Where you choose to live in Melbourne will depend on your lifestyle, work and budget. Those who find themselves working in the city and enjoy being surrounded by cultural amenities (wide variety of restaurants, bars, theatres and art galleries) may chose to live in the CBD or inner suburbs. Those who don’t mind longer commutes and enjoy having more space may be better suited to the outer suburbs.
While the outer suburbs are cheaper, depending on where you are moving from, you may find that inner suburban living is much more affordable in Melbourne than in other major cities around the world. Depending on what type of work you are doing, you may be paid a “cost of living” bonus by your employer to offset the cost of urban living.
Inner Northern Suburbs
The inner suburbs heading north from the CBD tend to be slightly bohemian. They have a history of being less affluent than others, but have recently experienced growth in value and demographic shift due to owner-renovators who have transformed the older homes over the last four to five years. While the vibe in these areas is decidedly ‘alternative’, the rise in prices over the last decade has pushed most counter-cultural inhabitants westward.
Inner Western Suburbs
Traditionally working class neighbourhoods, the inner western suburbs are changing rapidly. While some of these suburbs sit across the bay from the city (and require access by train or by crossing the massive harbour spanning West Gate Bridge) there is much value to be found among the older homes. With a recent influx of immigrants to these neighbourhoods, the western suburbs of Melbourne are considered to be the most multi-cultural in Australia and provide a unique variety of restaurants and shops. Schools in the west are mostly public, but held in high regard as places where students will no doubt learn much about other cultures.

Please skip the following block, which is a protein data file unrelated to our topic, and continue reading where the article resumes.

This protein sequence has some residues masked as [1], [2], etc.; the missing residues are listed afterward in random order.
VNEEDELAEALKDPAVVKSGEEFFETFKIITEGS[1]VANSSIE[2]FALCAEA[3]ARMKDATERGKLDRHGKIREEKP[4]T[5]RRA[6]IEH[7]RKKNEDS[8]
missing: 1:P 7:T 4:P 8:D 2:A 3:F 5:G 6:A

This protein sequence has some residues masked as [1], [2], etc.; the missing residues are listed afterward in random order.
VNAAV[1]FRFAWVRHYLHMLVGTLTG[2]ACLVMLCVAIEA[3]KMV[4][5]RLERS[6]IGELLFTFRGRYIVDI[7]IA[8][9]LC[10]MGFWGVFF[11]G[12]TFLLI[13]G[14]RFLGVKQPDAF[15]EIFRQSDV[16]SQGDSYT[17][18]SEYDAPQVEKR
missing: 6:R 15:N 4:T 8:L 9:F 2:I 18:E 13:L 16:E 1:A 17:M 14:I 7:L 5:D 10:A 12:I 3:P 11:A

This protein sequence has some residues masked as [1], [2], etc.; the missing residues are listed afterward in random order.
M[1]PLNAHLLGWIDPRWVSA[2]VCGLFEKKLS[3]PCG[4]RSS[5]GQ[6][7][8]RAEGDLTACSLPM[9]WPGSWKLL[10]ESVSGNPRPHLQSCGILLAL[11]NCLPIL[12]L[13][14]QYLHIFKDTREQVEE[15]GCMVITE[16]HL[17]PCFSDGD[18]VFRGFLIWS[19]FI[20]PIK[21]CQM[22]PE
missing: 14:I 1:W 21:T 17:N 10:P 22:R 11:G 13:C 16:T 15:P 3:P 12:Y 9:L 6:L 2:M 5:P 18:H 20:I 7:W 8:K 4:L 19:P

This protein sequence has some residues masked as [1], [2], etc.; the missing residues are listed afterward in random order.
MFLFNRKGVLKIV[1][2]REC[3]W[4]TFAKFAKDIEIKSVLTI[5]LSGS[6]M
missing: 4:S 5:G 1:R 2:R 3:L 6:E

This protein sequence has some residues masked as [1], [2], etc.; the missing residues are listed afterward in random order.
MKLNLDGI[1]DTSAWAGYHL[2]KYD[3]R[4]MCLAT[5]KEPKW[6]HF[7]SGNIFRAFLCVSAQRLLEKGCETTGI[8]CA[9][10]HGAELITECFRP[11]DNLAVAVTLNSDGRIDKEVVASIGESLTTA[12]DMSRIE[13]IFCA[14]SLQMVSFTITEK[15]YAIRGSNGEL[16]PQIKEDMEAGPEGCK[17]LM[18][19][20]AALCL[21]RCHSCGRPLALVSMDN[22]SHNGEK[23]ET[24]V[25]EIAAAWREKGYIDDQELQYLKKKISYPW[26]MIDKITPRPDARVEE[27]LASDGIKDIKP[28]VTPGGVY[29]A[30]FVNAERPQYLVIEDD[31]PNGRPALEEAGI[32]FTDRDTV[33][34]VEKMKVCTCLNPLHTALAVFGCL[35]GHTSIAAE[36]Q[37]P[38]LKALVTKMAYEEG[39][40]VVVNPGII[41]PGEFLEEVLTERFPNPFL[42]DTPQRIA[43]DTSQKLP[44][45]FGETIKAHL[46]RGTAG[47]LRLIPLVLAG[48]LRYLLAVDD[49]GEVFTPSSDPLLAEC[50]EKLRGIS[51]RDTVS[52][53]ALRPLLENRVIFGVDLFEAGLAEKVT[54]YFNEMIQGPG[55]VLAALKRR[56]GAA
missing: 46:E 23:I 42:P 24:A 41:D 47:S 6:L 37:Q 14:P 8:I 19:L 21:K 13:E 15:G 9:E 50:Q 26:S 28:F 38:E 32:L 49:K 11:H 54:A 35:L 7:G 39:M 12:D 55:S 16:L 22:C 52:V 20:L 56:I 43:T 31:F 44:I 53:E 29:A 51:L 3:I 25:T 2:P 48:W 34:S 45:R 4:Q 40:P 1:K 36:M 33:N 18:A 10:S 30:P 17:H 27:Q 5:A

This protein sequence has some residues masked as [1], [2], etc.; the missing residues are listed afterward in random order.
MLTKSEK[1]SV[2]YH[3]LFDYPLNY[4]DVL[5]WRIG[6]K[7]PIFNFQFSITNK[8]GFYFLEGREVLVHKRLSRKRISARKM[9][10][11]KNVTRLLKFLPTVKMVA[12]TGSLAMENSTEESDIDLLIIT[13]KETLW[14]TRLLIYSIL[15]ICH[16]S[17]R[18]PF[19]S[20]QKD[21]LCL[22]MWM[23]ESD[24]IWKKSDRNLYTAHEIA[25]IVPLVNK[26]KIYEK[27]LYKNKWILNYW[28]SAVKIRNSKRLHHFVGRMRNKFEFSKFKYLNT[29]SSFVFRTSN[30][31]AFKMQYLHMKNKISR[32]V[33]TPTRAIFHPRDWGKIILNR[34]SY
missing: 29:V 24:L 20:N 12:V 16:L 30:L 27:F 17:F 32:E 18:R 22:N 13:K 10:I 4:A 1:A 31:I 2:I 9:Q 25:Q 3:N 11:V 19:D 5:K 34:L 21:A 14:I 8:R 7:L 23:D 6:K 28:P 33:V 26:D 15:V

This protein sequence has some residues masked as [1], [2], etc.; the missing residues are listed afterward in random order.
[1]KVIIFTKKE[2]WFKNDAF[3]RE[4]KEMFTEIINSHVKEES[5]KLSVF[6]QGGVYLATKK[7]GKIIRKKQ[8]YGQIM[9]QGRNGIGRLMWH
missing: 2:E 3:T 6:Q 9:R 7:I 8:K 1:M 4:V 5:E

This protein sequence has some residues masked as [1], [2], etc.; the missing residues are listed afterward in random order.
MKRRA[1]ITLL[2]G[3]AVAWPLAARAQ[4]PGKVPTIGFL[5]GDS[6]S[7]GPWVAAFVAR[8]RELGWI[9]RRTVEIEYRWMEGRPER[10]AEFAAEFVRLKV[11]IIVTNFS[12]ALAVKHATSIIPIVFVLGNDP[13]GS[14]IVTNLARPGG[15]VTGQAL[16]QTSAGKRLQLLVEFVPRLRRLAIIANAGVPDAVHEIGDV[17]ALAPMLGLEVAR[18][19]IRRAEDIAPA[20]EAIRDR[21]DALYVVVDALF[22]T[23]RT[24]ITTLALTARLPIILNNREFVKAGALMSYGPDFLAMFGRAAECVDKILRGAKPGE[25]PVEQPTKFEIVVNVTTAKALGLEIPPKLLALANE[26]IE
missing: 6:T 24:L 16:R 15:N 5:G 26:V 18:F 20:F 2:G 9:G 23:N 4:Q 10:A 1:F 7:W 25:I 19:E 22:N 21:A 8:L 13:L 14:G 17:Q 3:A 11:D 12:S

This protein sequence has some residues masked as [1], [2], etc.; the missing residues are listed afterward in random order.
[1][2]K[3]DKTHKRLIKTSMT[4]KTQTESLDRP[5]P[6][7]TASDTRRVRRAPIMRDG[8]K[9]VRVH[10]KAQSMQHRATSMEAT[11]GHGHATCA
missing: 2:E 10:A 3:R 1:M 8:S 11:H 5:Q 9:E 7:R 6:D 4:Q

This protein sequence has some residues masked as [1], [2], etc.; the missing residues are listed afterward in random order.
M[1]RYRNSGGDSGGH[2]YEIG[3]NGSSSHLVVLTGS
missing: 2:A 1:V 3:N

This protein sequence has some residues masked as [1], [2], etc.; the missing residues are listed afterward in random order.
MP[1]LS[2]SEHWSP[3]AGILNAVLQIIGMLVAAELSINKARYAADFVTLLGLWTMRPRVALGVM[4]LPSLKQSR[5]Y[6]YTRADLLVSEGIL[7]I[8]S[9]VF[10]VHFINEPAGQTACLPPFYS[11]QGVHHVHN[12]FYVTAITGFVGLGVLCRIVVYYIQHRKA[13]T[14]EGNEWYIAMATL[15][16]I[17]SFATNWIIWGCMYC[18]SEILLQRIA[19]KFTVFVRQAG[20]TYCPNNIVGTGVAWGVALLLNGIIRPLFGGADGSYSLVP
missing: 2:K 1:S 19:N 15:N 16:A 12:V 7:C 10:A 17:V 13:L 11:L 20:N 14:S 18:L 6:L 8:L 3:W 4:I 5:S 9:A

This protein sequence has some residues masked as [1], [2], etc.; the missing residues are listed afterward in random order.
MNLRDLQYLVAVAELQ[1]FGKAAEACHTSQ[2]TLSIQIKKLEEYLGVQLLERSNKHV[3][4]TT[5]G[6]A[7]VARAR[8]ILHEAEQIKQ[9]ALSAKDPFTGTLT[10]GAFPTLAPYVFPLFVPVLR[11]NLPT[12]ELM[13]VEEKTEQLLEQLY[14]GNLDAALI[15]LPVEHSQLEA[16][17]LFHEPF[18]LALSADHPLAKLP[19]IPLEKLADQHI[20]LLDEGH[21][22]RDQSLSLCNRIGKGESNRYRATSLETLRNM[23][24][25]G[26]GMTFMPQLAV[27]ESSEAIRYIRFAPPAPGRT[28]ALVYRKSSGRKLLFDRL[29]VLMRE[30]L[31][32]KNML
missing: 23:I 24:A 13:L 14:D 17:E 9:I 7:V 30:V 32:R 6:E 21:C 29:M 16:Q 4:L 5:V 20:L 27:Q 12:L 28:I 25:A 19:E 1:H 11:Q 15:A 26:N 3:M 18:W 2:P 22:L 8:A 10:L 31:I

Inner Eastern Suburbs
The eastern suburbs are Melbourne’s most established. A great many of the homes here were built by successful business owners when Melbourne was first founded and there are plenty of stately manor-style homes here. Apartments in East Melbourne are very stylish, traditionally being created from large, older homes that have been converted into two to six smaller dwellings. The east also has Melbourne’s highest number of private schools in one area, which makes it popular for professional families who can afford to live there.
Some of the most desirable areas in Melbourne are near the water. Areas such as St. Kilda and Elwood have an interesting mix of affluence (beach front homes) and bohemia (share houses). The proximity to the beach attracts many who enjoy a leisurely lifestyle, and the mix of beach-bum, artistic entrepreneurs and well coifed café enthusiasts seem natural in these neighbourhoods.
Far Outer Suburbs
The further away from the CBD you live, the lower your accommodation costs are likely to be. You may have a longer, more costly commute every day, but most of the outer suburbs are well connected to the city by public transport. While living in the outer suburbs can offer you and your family a more relaxed lifestyle, keep in mind that Melbourne winters can be pretty bleak, and long, inconvenient commutes can quickly grow depressing when you are leaving and arriving home in the dark.